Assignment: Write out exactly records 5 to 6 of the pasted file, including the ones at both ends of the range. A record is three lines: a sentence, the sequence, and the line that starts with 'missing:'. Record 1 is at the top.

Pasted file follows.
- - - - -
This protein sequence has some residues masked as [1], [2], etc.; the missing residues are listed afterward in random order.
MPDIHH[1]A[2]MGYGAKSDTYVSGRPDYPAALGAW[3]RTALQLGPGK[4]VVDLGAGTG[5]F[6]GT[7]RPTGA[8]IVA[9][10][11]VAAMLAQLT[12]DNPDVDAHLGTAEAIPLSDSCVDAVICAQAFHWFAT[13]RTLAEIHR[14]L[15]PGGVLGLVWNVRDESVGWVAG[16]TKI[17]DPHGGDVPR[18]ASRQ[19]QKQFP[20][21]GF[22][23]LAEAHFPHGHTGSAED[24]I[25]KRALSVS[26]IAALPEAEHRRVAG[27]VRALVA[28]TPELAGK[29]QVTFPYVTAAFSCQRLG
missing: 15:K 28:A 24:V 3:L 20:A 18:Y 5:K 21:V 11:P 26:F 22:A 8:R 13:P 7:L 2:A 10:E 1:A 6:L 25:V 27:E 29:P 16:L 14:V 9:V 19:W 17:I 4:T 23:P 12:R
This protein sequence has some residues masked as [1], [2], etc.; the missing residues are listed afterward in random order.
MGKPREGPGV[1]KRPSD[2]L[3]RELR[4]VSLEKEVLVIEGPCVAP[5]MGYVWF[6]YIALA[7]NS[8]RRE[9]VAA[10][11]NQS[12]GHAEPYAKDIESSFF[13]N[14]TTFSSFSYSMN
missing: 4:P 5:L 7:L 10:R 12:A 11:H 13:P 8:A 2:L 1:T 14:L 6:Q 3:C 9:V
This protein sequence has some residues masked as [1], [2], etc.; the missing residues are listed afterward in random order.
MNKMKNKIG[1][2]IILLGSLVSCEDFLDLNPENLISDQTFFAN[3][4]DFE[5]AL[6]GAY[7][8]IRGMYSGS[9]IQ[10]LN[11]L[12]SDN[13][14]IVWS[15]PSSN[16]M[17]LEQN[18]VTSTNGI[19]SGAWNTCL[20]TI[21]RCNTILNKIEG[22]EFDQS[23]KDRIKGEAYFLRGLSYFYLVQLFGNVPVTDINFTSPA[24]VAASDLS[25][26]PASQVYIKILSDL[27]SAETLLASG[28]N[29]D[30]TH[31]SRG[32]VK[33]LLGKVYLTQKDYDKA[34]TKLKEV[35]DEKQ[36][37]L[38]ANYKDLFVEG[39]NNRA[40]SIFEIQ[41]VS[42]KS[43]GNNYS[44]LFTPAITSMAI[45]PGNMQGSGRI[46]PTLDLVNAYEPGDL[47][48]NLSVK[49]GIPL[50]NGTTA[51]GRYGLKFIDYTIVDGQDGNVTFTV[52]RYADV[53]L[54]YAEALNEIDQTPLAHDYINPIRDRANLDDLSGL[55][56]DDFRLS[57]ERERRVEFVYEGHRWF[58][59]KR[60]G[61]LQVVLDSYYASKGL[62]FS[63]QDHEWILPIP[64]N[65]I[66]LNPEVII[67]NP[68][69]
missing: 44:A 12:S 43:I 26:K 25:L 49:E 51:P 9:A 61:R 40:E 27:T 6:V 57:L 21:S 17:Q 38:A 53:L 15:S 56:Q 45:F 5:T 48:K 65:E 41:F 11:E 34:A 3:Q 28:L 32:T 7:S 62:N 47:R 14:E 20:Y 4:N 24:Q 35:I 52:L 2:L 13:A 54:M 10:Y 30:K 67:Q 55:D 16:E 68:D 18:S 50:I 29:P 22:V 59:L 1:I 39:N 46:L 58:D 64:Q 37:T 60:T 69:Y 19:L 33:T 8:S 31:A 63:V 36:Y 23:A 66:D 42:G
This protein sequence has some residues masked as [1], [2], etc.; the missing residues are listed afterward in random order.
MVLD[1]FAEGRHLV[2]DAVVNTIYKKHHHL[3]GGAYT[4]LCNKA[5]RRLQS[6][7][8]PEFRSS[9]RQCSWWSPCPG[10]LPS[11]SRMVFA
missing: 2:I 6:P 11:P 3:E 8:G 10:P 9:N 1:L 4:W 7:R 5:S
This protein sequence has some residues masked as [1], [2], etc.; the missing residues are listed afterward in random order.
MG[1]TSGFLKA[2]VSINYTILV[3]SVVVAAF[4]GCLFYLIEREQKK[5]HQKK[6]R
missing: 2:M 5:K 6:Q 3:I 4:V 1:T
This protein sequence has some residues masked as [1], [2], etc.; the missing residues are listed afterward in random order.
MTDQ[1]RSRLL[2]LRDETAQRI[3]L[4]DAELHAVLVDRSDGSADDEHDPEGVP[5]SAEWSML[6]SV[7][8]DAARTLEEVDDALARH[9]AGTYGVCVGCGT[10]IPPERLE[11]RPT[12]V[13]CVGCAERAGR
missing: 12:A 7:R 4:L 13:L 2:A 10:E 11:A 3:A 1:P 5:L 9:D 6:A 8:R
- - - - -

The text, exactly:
This protein sequence has some residues masked as [1], [2], etc.; the missing residues are listed afterward in random order.
MG[1]TSGFLKA[2]VSINYTILV[3]SVVVAAF[4]GCLFYLIEREQKK[5]HQKK[6]R
missing: 2:M 5:K 6:Q 3:I 4:V 1:T
This protein sequence has some residues masked as [1], [2], etc.; the missing residues are listed afterward in random order.
MTDQ[1]RSRLL[2]LRDETAQRI[3]L[4]DAELHAVLVDRSDGSADDEHDPEGVP[5]SAEWSML[6]SV[7][8]DAARTLEEVDDALARH[9]AGTYGVCVGCGT[10]IPPERLE[11]RPT[12]V[13]CVGCAERAGR
missing: 12:A 7:R 4:L 13:L 2:A 10:E 11:A 3:A 1:P 5:L 9:D 6:A 8:R